Preparation of Dead Bacteria

To measure peptide association to dead bacterial cells, bacteria grown to the midlogarithmic phase were centrifuged at 1400 ×g for 10 min and washed eight times; afterwards, they were resuspended in buffer A at a final cell density of 6 × 109 CFU/mL. Two mL were then sonicated with Sonic Vibra Cell to kill bacteria [10].

Zeta-Potential Measurements

Peptide/cell association was characterized also by measurements of zeta potential. Midlogarithmic growing cells were diluted to 1 × 107 CFU/mL in Hepes buffer and exposed to different peptide concentrations. After 5 min incubation at room temperature (RT), they were measured on a Zetasizer according to previously published methods [11].

Lipid Analysis

The membrane lipid composition of mutant E. coli strains BKT12 and BKT29, and of the parent strain MG1655, was characterized by lipid analysis. Bacteria were grown overnight at 37 °C in MH broth and then inoculated at 0.05 optical density (OD) to a fresh MH broth [12]. The growth was stopped after 4 h, corresponding to the mid-logarithmic growth phase, and cells were collected by centrifugation. Approximately 10 mL of a 1 OD cell suspension were washed twice with phosphate buffered saline, pH = 7 and kept at-80 °C, until further preparation steps.

Results and Discussion

Extending our previous studies on E. coli, we investigated the interaction of DNSPMAP23 with the Gram-positive bacterium S. epidermidis.

MIC of DNS-PMAP23 against the Gramnegative E. coli (ATCC 25922) and the Grampositive S. epidermidis were comparable, in agreement with previous reports on the activity of the unlabeled peptide against the two bacterial classes. However, the MIC assay was not suitable for our goal of determining the number of cell-bound peptide molecules needed for bacterial killing [13]. By definition, the MIC assay requires a medium in which bacteria grow, while we needed a welldefined and stable cell density. In addition, the culture broth used in the MIC assay can sequester a significant amount of peptide and interfere with spectroscopic measurements.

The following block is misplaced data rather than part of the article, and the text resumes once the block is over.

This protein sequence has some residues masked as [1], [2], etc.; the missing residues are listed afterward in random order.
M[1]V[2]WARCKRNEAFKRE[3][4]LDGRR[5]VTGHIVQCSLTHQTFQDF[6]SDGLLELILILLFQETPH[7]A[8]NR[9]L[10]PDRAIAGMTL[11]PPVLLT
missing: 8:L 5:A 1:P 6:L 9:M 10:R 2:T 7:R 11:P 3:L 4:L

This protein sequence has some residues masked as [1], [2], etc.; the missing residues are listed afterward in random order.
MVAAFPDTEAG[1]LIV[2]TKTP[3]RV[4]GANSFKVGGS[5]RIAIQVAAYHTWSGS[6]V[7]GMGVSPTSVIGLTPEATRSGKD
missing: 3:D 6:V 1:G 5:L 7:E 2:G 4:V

.We performed experiments of peptide binding to bacterial membranes by fluorescence spectroscopy. PMAP-23 is intrinsically fluorescent, but the introduction of an extrinsic dansyl fluorophore at the N-terminus of DNS-PMAP23 was necessary to obtain a signal not overlapping to the intrinsic fluorescence of bacterial proteins. Although a slight perturbation of the peptide behavior by the fluorophore is possible, by performing binding and killing experiments under the same conditions of the MBC assays, we ensured that the probe affected both datasets in the same way, so that it could be factored out.

Titration of DNS-PMAP23 with increasing densities of S. epidermidis cells caused an increase in the fluorescence intensity and a blue shift of the maximum of the emission spectrum, as previously observed with E. coli. These are distinctive features of dansyl insertion in an apolar, relatively rigid environment and thus indicate association to bacterial membranes [14]. By contrast, performing a similar titration with the dansyl analogue dansylamide did not cause significant variations in the fluorescence signal, ruling out possible artifacts due to sample turbidity, caused by the bacterial cells in suspension (Figure 2).


Figure 2: Effect of peptide/cell association on fluorescence spectra

We calculated the fraction of peptide bound to bacterial cells from the variation of fluorescence intensity at a fixed wavelength (515 nm) (Figure 3). Apparent dissociation constants determined from these curves are reported in (Table 1). Their order of magnitude is comparable to the values previously determined for E. coli. The dependence of the curves on peptide concentration is significantly more marked than in the case of E. coli cells. This finding is compatible with an association process where electrostatic interactions play a significant role [15], rather than with an ideal water/membrane partition equilibrium, and is consistent with the fact that the content of anionic lipids in Gram-positive bacterial membranes is significantly higher than in Gram-negatives.

Table 1.Membrane coverage by DNS-PMAP-23 under the conditions of the bactericidal assay

[DNS-PMAP23] (μM) Fraction of surviving bacteriaa C50(cells/mL)b Bound fractionc Bound molecules/celld Ac/Ame
S. epidermidisATCC 12228 (Gram-positive) 2 0.91±0.02 (1.05±0.004)×107 1 (2.7±0.3)×106 1–8
10 0.09±0.01 (1.09±0.02)×108 0.98±0.03 (13±1)×106 5–40
50 (4±1)×10−6 (2.7±0.1)×108 0.8±0.1 (50±10)×106 20–150
E. coliATCC 25922 (Gram-negative)f 1 0.94±0.03 (9.0±0.9)×107 0.89±0.08 (1.2±0.2)×106 0.2
10 (5±7)×10−4 (1.8±0.2)×108 0.829±0.003 (11±1)×106 2

Figure 3: Binding of DNS-PMAP23 to S. epidermidis cells